The Age of Gallienus
Ancient Coin Collecting 101
Ancient Coin Dates
Ancient Coin Lesson Plans
Ancient Coins & Modern Fakes
Ancient Oil Lamps
Ancient Wages and Prices
Ancient Weights and Scales
Anonymous Class A Folles
Armenian Numismatics Page
A Cabinet of Greek Coins
Caesarean and Actian Eras
Campgates of Constantine
A Case of Counterfeits
Coins of Pontius Pilate
Conditions of Manufacture
Corinth Coins and Cults
Countermarked in Late Antiquity
Denarii of Otho
Dictionary of Roman Coins
Doug Smith's Ancient Coins
Edict on Prices
ERIC - Rarity Tables
The Evolving Ancient Coin Market
Facing Portrait of Augustus
Fel Temp Reparatio
Fertility Pregnancy and Childbirth
Friend or Foe
The Gallic Empire
Greek Coin Denominations
Greek Mythology Link
Greek Numismatic Dictionary
Hellenistic Names & their Meanings
Helvetica's ID Help Page
Identifying Ancient Metal Arrowheads
Illustrated Ancient Coin Glossary
Islamic Rulers and Dynasties
Imperial Mints of Philip the Arab
Later Roman Coinage
Library of Ancient Coinage
Life in Ancient Rome
Maps of the Ancient World
Not in RIC
Numismatic Excellence Award
Pi-Style Athens Tetradrachms
Pricing and Grading Roman Coins
Representations of Alexander the Great
Roman Coin Attribution 101
Rome and China
The Sign that Changed the World
Silver Content of Parthian Drachms
Sylloge Nummorum Graecorum
Taras Drachms with Owl Left
The Temple Tax Hoard
Travels of Paul
Tribute Penny Debate Continued (2015)
Tribute Penny Debate Revisited (2006)
What Did The Julio Claudians Really Look Like?
What I Like About Ancient Coins
by Alberto Trivero
This Guide is an annex of the Catalogue of Sicilian Folles written by the author. It provides a simple scheme to recognize quickly and with reasonable certainty a coinage which is not free of difficulty. Note: This text is in Italian, translated to English using google translator. Excuse me for mistakes!
Trivero, Alberto. La monetazione di rame della Sicilia bizantina (testo e archivio fotografico allegato). (Achao, 2006).
The key to distinguishing the follis of type 1 is the monogram, always present in the types of the 7th and 8th century, and from the legend at the obverse for two follis of 9th century. The bust of Constant II usually (but not always) has a very impressive long beard and mustache. Another element of difference is dress.
The recognition is immediate, since there is only one follis Syracuse of this kind, issued by Constantine IV.
Again, the recognition is immediate, since there is only follis of Justinian II. The most similar type, struck by Leontius, can most easily be distinguished by a full-length figure of the emperor standing facing with a globus cruciger in his left hand.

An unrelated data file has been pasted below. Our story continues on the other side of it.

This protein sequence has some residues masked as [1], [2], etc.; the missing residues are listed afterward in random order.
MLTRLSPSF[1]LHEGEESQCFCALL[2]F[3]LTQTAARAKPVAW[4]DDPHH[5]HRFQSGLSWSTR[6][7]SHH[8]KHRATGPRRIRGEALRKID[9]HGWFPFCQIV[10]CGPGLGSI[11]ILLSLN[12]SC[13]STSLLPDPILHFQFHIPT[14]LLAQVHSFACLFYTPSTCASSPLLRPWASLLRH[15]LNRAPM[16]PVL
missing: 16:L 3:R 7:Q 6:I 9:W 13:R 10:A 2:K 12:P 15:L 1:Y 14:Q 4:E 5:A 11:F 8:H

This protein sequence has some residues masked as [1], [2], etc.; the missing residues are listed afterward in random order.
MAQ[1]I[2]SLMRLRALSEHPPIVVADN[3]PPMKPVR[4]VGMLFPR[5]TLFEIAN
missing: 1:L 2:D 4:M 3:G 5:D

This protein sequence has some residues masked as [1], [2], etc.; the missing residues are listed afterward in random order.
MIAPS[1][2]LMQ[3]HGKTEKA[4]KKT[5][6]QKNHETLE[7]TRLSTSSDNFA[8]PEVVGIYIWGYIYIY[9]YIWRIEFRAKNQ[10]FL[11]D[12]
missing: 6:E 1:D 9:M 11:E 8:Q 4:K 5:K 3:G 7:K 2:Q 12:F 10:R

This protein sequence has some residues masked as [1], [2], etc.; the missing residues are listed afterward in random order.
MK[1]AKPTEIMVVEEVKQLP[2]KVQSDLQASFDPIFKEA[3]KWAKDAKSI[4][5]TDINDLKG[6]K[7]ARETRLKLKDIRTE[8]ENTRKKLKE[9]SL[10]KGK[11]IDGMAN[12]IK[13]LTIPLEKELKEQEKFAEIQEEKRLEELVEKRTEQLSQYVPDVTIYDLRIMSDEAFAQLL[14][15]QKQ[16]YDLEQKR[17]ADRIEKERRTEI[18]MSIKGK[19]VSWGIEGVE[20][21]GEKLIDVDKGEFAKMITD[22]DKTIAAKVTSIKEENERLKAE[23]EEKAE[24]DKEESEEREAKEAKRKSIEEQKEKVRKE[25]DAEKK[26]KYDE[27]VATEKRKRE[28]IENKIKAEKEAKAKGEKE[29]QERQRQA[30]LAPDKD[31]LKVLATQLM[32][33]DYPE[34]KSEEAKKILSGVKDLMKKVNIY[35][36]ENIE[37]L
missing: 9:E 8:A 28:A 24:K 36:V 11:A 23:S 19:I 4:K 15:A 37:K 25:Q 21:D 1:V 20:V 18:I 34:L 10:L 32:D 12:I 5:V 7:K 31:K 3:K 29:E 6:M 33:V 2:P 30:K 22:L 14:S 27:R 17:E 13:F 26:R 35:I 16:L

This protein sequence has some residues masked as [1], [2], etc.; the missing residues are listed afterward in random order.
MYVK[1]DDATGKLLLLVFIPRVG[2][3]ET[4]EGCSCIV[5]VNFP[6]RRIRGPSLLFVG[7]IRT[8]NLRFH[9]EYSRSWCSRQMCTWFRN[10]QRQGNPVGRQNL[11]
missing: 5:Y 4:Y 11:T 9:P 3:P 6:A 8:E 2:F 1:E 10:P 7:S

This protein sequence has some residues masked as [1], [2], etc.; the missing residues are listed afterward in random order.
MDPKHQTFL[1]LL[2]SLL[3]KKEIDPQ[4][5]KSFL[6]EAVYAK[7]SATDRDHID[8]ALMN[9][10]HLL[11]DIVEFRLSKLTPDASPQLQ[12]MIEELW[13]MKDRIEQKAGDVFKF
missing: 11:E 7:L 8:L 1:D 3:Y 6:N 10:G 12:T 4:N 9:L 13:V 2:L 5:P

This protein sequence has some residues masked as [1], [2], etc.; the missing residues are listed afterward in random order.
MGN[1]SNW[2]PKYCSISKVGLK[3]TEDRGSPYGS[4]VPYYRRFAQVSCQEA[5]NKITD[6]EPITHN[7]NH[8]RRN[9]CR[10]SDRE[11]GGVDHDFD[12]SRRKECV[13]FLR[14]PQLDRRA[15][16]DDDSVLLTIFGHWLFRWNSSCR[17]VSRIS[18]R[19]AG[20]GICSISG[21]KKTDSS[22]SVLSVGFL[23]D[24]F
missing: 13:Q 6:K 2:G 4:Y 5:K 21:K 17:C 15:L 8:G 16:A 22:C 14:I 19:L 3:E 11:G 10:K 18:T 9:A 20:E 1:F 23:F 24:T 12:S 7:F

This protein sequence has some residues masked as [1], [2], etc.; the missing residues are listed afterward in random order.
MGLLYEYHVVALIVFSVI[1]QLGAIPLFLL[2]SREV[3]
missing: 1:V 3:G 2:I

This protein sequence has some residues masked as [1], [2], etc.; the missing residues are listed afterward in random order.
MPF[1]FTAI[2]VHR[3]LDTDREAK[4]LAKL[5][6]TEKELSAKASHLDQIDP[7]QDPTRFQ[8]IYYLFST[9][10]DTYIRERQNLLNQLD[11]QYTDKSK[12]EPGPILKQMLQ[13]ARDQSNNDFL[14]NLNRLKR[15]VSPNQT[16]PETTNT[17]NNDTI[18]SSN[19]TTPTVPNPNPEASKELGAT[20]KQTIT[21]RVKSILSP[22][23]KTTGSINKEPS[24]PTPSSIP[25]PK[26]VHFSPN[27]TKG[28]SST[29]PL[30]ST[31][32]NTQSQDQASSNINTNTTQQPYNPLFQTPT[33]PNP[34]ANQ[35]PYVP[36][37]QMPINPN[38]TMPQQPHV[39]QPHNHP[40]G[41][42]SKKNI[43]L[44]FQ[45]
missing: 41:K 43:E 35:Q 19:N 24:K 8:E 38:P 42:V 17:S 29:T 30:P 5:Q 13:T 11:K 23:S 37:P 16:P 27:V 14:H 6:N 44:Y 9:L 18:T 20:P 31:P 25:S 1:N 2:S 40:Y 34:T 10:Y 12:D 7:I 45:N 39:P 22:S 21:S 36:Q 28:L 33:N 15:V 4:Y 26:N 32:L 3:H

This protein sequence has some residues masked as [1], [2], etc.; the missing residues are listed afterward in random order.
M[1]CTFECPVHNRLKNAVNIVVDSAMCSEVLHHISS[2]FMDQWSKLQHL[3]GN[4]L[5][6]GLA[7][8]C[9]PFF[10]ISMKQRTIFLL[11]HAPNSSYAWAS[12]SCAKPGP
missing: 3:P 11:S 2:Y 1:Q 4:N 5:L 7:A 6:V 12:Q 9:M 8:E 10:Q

Follis Syracuse of the 4th kind, one of the most frequent, often can only be identified with certainty when the obverse or the reverse the legend is legible. Unfortunately, in most cases the legend is present only in small part, as the coins were often smaller than the dies (and thus often much of the legend was outside the perimeter of flan, and was unstruck). Dress, which may be the loros or chlamys, is important for identification. Generally, the portrait with a loros is designated the obverse, but for the types, designation of the obverse and reverse often seems to be arbitrary. When the portraits on the both the obverse and reverse wear a chlamys, the coin may be attributed to Nichephorus (however, this attribution is controversial). The appearance of the obverse portrait is also useful. Nicephorus became emperor when he was over fifty, his portrait is bearded and mature, with a squared face. Michael and Leo are younger with thinner faces.
This type with an "M" in the exergue under the reverse bust is easily recognizable and attributed only to Leo III.
Type 6 is distinguished by the full-length figure of the emperor standing facing, instead of only the bust. Attribution of type 6 focuses on reading the monogram above the M on the reverse.
This follis type can immediate recognized, as the full-length figure of the emperor standing facing on the obverse with a lower case "m on the reverse, was struck only by Leontius. The most similar coin, struck by Justinian II, has only the bust on the obverse, and the emperor holds the globus cruciger in his right hand. Auctions sometimes mistakenly attribute the much more common coins of Leo III to Leontius, whose emissions are relatively rare.
Again, the recognition is easy, and the type unique, coined only by Constantine IV.
Although there are only two emperors who coined such follis - Leo III and his son, Constantine V - identification is often difficult and uncertain. The identification is most easily made by observing the face accompanied by the legend KWNS: if the figure is without beard, the follis was struck by Leo III, if bearded it was struck by Constantine V. In addition to confusing the attribution of types between Leo III and Constantine V, catalogues and auction listings sometimes erroneously attribute coins of Leo III to Leontius, and vice versa.
Three emperors struck this type. The difference between them ensure recognition is usually not difficult, even when the legend is hardly legible.
This type of follis is represented only by one issue struck by Leo V and Constantine as co-emperors.
There are two issues of this type, usually easily distinguishable by the legends, but also by different dress and the different styles.
The two folles of this type are easily distinguishable by the portraits and monograms, but poorly struck or preserved examples can easily be confused.
A unique type, struck only by Constantine II.
A unique type, struck only by Constantine IV.